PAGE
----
Private prison companies like CCA and The Geo Group approach cash-strapped states and offer to save them money by buying their prisons. However, evidence that private prisons save money is mixed at best. States pay a daily fee for each prisoner housed in a private prisons, and corporations set a number of beds (usually no less than 1,000) and an occupancy rate (usually around 90 percent) that states must meet or pay a fine for each empty bed. It is unbelievable that such deals are legal since they give states an incentive, other than crime, to keep people in prison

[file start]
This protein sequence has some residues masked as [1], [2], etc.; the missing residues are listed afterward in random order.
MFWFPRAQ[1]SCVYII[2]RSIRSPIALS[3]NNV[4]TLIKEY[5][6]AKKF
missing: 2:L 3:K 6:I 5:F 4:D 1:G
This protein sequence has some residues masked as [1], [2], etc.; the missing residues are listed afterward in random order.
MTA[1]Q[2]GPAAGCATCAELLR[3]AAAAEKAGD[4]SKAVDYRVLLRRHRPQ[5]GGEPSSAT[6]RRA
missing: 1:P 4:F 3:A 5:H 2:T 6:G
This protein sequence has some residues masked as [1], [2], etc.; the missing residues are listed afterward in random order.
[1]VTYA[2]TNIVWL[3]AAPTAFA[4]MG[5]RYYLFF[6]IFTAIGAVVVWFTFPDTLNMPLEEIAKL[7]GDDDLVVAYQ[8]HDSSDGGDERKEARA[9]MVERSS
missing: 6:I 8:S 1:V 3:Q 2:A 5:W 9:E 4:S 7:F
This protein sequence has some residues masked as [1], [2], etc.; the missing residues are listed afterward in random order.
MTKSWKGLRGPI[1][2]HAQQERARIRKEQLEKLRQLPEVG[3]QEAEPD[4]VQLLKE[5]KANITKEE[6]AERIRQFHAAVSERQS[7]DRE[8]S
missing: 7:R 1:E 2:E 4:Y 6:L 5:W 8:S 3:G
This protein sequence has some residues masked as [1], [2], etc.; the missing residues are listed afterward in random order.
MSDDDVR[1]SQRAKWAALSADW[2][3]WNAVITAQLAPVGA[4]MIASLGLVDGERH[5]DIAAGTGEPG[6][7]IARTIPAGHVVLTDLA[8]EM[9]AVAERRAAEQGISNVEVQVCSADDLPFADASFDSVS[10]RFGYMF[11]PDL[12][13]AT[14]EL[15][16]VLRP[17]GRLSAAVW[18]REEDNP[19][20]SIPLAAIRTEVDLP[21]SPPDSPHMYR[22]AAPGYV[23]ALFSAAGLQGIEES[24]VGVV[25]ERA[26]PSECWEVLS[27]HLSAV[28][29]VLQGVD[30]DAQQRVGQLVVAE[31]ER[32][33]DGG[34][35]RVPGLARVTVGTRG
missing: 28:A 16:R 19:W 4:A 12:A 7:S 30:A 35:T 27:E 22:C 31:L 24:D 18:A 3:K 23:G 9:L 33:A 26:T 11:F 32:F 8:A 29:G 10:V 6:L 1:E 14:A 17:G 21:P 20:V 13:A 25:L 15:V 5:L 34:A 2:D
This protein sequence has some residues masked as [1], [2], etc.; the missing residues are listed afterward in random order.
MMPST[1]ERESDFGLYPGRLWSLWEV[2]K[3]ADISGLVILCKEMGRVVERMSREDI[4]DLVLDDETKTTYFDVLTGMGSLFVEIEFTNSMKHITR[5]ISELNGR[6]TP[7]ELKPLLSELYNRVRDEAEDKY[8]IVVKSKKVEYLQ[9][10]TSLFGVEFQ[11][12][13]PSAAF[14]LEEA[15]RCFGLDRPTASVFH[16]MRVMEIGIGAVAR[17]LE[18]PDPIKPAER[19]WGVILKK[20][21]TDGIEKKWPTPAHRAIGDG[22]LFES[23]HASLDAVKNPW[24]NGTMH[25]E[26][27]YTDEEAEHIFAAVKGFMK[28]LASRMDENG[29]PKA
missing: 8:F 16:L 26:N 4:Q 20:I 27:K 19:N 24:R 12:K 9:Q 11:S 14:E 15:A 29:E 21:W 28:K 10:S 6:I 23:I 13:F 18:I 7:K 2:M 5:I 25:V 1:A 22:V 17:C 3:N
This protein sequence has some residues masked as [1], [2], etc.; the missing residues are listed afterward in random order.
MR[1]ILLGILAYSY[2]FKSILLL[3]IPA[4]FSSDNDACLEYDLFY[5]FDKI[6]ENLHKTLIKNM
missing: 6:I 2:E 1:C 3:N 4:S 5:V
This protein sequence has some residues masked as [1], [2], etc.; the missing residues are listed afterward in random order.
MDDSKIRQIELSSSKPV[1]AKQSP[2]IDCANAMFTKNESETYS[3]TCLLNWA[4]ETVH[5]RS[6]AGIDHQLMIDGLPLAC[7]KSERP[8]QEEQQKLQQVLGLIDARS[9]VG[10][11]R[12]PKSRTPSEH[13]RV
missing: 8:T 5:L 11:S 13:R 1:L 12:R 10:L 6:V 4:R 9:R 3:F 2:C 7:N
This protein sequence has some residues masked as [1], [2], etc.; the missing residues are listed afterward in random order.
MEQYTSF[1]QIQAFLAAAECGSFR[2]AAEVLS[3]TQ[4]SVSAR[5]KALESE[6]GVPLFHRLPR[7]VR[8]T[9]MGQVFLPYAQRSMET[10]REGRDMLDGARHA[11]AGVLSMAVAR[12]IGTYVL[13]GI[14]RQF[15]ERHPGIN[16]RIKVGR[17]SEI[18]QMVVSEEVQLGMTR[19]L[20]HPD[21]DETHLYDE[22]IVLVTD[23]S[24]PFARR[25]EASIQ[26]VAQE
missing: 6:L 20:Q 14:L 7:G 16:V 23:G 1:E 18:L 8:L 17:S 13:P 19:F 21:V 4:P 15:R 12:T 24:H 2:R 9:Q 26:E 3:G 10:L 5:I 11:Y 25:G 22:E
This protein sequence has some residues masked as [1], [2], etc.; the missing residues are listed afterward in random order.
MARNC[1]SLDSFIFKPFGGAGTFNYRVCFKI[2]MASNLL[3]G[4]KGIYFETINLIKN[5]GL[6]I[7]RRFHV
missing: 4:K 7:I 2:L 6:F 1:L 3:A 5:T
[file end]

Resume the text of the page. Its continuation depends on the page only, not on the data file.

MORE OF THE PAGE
In the past 10 years, CCA has spent $17.4 million on lobbying. Between 2003 and 2012, it made $1.9 million in political contributions.